Since the hacks of Target and Home Depot that affected millions of consumers, retailers worldwide are concerned with their cybersecurity procedures and solutions now more than ever. In fact, attacks on point-of-sale systems remain the top source of confirmed data breaches, according to Verizon’s 2015 Data Breach Investigations Report. In addition, the increased use of in-store mobile technology, such as beacons, brings added risk to retailers by providing another potential entry point that hackers can manipulate.
So how are beacons hacked? Due to their connectivity via Bluetooth, software companies and/or cybercriminals can infiltrate into a beacon management system and hijack, or redirect, what information is delivered to the consumer’s smartphone. Let’s take iBeacons as an example.
As defined by the Apple iBeacon specifications, all iBeacons must broadcast a universally unique identifier (UUID), Major number, Minor number and TxPower value. The UUID number typically identifies the beacon owner, while the Major/Minor values are used to further define each beacon within the owner’s ecosystem. The TxPower indicator is a measure of the signal strength received by a consumer’s smartphone when the retailer’s app is one meter from the iBeacon. It's important to note that a beacon’s UUID doesn’t need to be unique; it's not assigned by any governing organization and, depending on the intended use, can be duplicated across multiple beacons.
When a retailer’s app is installed on a smartphone and the device comes within roughly 100 feet to 150 feet of an iBeacon, it reads the UUID, Major/Minor numbers and TxPower value transmitted by the beacon. The device then processes this information, calculates the approximate distance from the beacon based on the received signal strength and sends this information to the retailer’s cloud-based management system. Typically with the user’s permission, the GPS location of the smartphone is also sent. From here, relevant and geo-specific information is sent back to the app on a customer’s device for their viewing and use.
In this scenario, a competitor (e.g., Pete’s Produce) could seek out the UUID number for the beacons used by Val’s Vegetables and program its app to recognize the same value. Then, if a consumer passes a beacon in Val’s store, Pete’s app would process the information and redirect the user to Pete’s website. Essentially, Pete’s would be hijacking and using the virtually stolen beacons inside Val’s physical store for its mobile marketing purposes. However, if both stores’ apps are programed to recognize the same beacon, both apps would process the requests.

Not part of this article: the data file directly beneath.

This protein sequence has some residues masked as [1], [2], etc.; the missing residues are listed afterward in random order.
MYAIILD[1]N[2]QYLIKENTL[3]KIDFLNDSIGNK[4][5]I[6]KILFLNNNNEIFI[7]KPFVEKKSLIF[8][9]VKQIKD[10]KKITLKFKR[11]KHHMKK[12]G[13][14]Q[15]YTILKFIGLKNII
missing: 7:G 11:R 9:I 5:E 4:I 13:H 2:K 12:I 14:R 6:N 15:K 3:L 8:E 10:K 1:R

Since current manufactured beacons are used for one-way communication, hackers would most likely focus their efforts on redirecting the information sent to the shopper’s smartphone to either a competitor’s page or a malicious website. However, future "smart” beacons will provide a more complex set of security vulnerabilities and increase the possibility of hackers actually accessing the back-end system or, worse, sensitive customer data.
Therefore, retailers should consider these four security precautions when integrating new technologies into their mobile marketing campaigns:
- Partner with an organization that's knowledgeable of the retail sector, mobile technology and related security issues. A great partner will be able to provide knowhow into technology protocol, deployment and beacon management. Additionally, the organization may be able to include retailers into a multibranded shopper engagement platform, ensuring consistent security protocols and eliminating the requirement for integrating a patchwork of disparate systems, each of which may have their own security vulnerabilities.
- Conduct proof-of-concept testing before rolling out any technology. This allows internal teams to understand the complexities and risks of new, emerging technologies and where any gaps, holes or weaknesses may exist.
- While it hasn’t occurred yet, don't completely dismiss the potential for a security breach via beacons. Instead, consider implementing strong credentialing and multiple layers of encryption on each device and back-end software.
- Remember that while beacons deliver content and do not capture sensitive data directly, they do connect to personal mobile devices. Therefore, develop and implement this technology in the most secure way possible. The last thing a retailer wants is for its beacons or app to mistakenly send offensive content or compromise its customers’ personal information.
Andrew Levi is the founder, chairman of the board, chief executive officer and chief technology officer of Blue Calypso, a company that develops and delivers location-enabled mobile engagement solutions.